de Oliveira, PMP,
São Paulo, Brazil
Money may attract a star project manager, but it will rarely keep one around.
BY LILLIAN CUNNINGHAM
PORTRAITS BY CLAUS LEHMANN
Think for a moment about an organization's truly stellar project managers. They're the ones who consistently exceed expectations, who make the executive team look good and who seem poised to rise within the ranks—if organizations can keep them around.
In the quest to keep top talent, the gut reaction is often to increase compensation. But using salary bumps as the go-to retention tool may actually hurt an organization's chances of retaining star project managers.
“The major mistakes I see basically boil down to one thing: managers assuming the best way to retain talented people and keep them engaged in the work is money,” says Teresa Amabile, PhD, co-author of The Progress Principle and a professor at Harvard Business School, Boston, Massachusetts, USA.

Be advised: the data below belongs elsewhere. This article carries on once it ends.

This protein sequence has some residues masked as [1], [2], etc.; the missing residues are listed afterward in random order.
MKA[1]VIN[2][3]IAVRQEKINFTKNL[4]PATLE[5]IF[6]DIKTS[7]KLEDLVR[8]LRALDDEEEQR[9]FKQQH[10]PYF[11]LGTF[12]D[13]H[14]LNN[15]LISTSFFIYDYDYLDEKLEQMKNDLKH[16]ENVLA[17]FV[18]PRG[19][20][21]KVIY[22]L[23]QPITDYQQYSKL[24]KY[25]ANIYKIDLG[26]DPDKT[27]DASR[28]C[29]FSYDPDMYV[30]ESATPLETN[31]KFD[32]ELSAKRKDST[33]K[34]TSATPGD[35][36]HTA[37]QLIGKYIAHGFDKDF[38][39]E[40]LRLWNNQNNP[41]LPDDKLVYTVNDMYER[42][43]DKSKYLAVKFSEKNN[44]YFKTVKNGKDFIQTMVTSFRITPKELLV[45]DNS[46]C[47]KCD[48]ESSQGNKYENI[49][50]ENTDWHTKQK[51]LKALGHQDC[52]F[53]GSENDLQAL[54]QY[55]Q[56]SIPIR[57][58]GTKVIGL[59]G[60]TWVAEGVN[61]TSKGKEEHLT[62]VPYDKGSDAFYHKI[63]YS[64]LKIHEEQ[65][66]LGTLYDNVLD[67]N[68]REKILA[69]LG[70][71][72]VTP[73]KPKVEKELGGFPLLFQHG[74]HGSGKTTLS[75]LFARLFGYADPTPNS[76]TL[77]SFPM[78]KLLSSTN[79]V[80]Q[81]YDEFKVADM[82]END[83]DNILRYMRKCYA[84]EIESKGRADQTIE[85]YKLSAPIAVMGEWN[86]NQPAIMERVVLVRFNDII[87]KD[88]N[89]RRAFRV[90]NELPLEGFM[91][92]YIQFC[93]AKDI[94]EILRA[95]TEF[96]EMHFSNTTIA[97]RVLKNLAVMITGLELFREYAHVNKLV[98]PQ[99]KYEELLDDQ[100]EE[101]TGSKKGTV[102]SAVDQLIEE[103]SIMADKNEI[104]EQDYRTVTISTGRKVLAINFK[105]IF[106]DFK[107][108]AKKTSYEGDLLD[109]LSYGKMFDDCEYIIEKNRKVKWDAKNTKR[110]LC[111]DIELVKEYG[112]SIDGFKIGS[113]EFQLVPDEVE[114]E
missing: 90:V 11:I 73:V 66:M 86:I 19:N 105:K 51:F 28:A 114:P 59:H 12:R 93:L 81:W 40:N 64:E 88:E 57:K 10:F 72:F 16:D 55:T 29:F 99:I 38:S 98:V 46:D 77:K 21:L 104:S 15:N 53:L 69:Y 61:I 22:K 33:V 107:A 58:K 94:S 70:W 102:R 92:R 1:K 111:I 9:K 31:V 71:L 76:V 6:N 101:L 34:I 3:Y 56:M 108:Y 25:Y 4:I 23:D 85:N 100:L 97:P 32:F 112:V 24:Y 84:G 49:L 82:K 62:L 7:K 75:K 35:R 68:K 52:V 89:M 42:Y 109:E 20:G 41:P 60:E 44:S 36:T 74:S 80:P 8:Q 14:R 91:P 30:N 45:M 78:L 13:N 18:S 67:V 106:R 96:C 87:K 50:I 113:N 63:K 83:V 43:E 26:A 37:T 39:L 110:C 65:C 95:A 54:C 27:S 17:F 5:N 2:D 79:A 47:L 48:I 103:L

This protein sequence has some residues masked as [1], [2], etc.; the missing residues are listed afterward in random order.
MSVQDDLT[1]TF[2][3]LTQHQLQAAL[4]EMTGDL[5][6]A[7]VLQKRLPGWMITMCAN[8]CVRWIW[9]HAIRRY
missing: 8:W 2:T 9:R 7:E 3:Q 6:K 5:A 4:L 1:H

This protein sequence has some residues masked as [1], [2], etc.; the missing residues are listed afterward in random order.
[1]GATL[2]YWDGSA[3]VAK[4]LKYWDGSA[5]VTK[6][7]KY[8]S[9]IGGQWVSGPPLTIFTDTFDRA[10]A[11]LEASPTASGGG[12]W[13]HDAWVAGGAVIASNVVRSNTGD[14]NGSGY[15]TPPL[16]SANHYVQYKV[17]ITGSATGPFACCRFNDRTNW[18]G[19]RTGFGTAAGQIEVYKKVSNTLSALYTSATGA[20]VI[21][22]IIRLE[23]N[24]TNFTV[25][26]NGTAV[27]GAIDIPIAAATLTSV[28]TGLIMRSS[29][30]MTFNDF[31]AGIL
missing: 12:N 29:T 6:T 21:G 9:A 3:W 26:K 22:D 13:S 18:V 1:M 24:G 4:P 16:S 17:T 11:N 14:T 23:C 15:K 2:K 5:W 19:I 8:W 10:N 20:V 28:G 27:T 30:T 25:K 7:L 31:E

Even in tough economic times, not everyone can be won over with cold, hard cash, she says.
“Managers make that mistake because, in a way, money is easy,” Dr. Amabile says. “Of course, it's costly, but it's quantifiable.” Much harder is mastering the skill of targeting qualitative, personalized incentives and rewards to top project practitioners.
Yet retaining top talent is even more essential given today's sizable talent gap: 83 percent of organizations report they've had difficulty finding qualified project management candidates to fill open positions in the past year, according to PMI’s Pulse of the Profession™ In-Depth Report: Talent Management.
With those kinds of numbers, organizations can never cross employee retention off the to-do list, says Renato Machado de Oliveira, PMP, assistant vice president and Latin American program manager at Deutsche Bank, Sao Paulo, Brazil.
“It's a bit like cleaning a skyscraper,” he says. “When you finish one side of the building, you need to start cleaning the other side again. Your work is never done.”
“The lack of power demotivates the project and program managers.”